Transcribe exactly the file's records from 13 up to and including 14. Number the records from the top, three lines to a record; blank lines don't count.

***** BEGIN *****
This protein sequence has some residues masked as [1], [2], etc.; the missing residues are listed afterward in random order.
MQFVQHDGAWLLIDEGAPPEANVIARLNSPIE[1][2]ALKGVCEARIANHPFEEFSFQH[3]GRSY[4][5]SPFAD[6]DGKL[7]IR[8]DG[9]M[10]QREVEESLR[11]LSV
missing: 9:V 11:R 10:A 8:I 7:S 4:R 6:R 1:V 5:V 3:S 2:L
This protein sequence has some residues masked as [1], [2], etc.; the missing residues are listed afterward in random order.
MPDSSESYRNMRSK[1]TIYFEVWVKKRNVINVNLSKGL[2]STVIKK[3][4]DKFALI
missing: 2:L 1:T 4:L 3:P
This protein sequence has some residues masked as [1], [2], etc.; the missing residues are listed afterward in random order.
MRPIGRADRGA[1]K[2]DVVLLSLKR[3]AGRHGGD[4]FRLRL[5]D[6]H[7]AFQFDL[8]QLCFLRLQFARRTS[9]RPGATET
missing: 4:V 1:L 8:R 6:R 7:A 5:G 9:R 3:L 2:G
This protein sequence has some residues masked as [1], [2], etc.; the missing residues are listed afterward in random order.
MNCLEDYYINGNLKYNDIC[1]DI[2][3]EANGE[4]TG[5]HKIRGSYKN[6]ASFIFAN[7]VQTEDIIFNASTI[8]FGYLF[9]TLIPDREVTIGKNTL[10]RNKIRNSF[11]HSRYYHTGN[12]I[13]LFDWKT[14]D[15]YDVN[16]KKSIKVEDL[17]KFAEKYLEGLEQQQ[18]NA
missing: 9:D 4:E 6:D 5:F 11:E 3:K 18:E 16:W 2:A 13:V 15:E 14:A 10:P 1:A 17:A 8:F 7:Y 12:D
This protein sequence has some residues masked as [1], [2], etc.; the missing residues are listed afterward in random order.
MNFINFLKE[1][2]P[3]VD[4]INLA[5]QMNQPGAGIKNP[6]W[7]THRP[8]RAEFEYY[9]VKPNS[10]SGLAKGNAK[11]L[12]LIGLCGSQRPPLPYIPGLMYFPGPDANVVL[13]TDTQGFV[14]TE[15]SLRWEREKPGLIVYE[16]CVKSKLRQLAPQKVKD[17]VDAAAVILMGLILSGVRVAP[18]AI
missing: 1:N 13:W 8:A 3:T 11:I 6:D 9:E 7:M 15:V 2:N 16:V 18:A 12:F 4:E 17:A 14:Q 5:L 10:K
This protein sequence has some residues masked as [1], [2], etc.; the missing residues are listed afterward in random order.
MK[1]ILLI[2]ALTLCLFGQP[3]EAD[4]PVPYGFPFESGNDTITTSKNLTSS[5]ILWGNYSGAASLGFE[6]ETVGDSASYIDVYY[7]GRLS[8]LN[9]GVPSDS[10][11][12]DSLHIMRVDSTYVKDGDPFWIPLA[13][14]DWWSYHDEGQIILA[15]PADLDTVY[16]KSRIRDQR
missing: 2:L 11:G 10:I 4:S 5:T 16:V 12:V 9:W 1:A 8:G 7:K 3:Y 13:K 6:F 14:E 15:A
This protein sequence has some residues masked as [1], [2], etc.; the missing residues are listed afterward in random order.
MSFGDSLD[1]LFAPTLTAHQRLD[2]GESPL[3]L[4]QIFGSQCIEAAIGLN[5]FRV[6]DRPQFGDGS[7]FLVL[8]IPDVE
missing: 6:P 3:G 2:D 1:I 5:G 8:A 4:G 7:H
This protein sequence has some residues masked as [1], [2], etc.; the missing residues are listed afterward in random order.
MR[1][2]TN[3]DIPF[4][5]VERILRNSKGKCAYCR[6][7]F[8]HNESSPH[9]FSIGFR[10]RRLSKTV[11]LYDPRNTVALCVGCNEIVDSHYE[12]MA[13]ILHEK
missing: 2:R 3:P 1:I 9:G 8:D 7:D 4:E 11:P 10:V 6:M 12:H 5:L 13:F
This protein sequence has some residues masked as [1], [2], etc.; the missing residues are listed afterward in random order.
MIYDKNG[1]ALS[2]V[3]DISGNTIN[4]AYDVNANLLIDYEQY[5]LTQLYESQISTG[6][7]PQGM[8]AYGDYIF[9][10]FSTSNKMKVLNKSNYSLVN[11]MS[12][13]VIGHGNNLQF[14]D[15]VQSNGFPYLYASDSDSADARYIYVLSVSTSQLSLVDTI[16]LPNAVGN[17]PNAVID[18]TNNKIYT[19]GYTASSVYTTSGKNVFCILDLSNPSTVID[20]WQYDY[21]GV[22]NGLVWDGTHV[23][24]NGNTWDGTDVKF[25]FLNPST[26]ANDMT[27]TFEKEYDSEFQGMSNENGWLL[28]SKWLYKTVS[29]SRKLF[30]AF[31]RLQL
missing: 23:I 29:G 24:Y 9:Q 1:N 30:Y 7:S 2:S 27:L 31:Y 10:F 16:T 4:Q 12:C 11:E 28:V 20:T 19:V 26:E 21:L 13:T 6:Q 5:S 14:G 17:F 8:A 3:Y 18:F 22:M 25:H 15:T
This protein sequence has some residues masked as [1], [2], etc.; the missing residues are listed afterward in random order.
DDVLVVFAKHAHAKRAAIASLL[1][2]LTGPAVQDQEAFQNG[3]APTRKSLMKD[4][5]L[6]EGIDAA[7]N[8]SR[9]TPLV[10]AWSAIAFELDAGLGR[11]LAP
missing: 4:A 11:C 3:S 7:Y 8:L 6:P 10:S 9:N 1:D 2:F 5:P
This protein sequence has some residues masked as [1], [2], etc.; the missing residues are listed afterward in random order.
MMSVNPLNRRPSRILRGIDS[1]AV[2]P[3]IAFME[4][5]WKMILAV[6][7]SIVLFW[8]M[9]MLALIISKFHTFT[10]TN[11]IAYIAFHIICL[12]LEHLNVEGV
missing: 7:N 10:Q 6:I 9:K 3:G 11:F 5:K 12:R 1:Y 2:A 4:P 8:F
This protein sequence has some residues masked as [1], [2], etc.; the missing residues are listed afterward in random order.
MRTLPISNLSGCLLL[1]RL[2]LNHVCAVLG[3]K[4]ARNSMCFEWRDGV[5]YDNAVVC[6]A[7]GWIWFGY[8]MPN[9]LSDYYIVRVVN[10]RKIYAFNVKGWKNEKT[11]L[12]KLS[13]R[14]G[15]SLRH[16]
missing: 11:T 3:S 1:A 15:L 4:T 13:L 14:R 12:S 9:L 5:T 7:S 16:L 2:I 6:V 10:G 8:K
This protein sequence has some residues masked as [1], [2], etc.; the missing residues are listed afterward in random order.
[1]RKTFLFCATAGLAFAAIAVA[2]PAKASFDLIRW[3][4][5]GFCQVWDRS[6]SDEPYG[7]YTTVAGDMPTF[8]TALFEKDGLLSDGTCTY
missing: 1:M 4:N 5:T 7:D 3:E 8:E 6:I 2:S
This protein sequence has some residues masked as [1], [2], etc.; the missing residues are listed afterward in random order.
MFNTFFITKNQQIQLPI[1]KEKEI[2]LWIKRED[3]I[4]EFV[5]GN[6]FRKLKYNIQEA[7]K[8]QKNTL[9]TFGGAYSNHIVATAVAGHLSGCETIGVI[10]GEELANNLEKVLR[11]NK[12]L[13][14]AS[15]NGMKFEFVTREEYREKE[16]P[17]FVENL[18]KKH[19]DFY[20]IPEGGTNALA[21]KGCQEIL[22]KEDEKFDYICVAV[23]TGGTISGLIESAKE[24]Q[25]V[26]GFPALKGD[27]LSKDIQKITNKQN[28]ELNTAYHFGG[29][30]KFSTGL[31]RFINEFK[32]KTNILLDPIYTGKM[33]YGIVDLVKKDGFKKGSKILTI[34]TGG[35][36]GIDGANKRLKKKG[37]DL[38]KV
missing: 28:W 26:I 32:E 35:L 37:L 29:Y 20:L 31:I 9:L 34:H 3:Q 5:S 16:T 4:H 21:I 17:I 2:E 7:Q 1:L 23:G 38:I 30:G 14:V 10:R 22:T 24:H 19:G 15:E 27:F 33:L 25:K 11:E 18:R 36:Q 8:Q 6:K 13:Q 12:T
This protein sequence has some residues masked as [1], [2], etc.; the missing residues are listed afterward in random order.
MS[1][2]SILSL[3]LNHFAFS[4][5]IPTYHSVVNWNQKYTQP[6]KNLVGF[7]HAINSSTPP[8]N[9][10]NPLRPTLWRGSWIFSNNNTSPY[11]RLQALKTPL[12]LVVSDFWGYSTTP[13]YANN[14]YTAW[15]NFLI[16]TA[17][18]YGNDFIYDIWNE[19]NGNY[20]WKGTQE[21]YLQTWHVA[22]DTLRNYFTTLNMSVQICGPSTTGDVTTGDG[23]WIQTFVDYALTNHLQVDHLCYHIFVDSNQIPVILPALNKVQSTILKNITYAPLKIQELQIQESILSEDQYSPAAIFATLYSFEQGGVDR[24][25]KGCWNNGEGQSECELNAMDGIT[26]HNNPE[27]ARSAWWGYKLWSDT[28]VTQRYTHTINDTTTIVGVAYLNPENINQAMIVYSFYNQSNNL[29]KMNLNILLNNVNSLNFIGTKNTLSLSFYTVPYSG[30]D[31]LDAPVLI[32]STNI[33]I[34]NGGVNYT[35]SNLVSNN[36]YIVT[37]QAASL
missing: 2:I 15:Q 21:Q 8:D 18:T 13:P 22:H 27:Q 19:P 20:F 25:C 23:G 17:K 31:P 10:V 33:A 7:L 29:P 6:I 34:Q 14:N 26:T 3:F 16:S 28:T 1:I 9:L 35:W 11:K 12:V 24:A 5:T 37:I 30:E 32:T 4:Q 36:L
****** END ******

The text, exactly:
This protein sequence has some residues masked as [1], [2], etc.; the missing residues are listed afterward in random order.
[1]RKTFLFCATAGLAFAAIAVA[2]PAKASFDLIRW[3][4][5]GFCQVWDRS[6]SDEPYG[7]YTTVAGDMPTF[8]TALFEKDGLLSDGTCTY
missing: 1:M 4:N 5:T 7:D 3:E 8:E 6:I 2:S
This protein sequence has some residues masked as [1], [2], etc.; the missing residues are listed afterward in random order.
MFNTFFITKNQQIQLPI[1]KEKEI[2]LWIKRED[3]I[4]EFV[5]GN[6]FRKLKYNIQEA[7]K[8]QKNTL[9]TFGGAYSNHIVATAVAGHLSGCETIGVI[10]GEELANNLEKVLR[11]NK[12]L[13][14]AS[15]NGMKFEFVTREEYREKE[16]P[17]FVENL[18]KKH[19]DFY[20]IPEGGTNALA[21]KGCQEIL[22]KEDEKFDYICVAV[23]TGGTISGLIESAKE[24]Q[25]V[26]GFPALKGD[27]LSKDIQKITNKQN[28]ELNTAYHFGG[29][30]KFSTGL[31]RFINEFK[32]KTNILLDPIYTGKM[33]YGIVDLVKKDGFKKGSKILTI[34]TGG[35][36]GIDGANKRLKKKG[37]DL[38]KV
missing: 28:W 26:I 32:E 35:L 37:L 29:Y 20:L 31:I 9:L 34:H 3:Q 5:S 16:T 4:H 21:I 17:I 2:E 7:Q 1:L 23:G 38:I 30:G 14:V 10:R 22:T 24:H 19:G 15:E 27:F 33:L 25:K 11:E 18:R 36:Q 8:Q 6:K 13:Q 12:T